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The Palestinian Statehood Bluff

And how it could prompt real concessions from Israel and the U.S.

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Salam Fayyad (C) yesterday in Brussels with Tony Blair and Catherine Ashton.(John Thys/AFP/Getty Images)

Last week, it was the International Monetary Fund and the World Bank. This week, it was a group of donors and a United Nations report that recognized that the Palestinian Authority is meeting most of a sovereign state’s requirements. What was specifically glossed over was the U.N. report’s insistence that peace talks were essential to statehood. What is generally glossed over is that U.N. recognition would probably need to derive from a nonbinding resolution that would also require, in an oblique way, the much tougher climb of Security Council approval. And so what is particularly glossed over is that U.N. recognition of Palestine is like Godot: Looming as a very real-like figure, but probably not actually going to arrive.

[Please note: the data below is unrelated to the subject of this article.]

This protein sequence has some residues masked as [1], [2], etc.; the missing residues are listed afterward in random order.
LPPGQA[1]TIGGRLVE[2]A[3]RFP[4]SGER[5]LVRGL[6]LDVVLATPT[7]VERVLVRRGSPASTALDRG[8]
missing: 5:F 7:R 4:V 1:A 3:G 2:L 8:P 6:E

The P.A. says it plans to attempt to seek statehood when the General Assembly next convenes, in September, in accordance with a plan put forth by Prime Minister Salam Fayyad back in 2009. Such a move would likely require Security Council approval—which is to say, the United States would have the opportunity to veto it—but neither the U.S. nor Israel wants it to get that far; indeed, one Israeli official worried about just what the U.S. would do, arguing, “Obama wants a Palestinian state and although the U.S. is not interested in a unilateral declaration, it would be hard for it to stand alone.” The administration put the kibosh on a Quartet meeting this week that may have imposed a peace plan on both sides—a sign, the official said, “of how deeply we depend on them.” He added, “But this hold-up will not change matters in the General Assembly and this is a trend we cannot change.”

A new Israel Project poll found that 51 percent of registered American voters oppose statehood without a treaty with Israel (31 percent support). But the Obama administration does, indeed, want a state, and to that end Secretary of State Clinton is planning a new “push,” though it’s not clear exactly what it will be (hopefully it won’t continue to emphasize settlements, a strategy which even administration ally John Kerry admitted was an utter failure).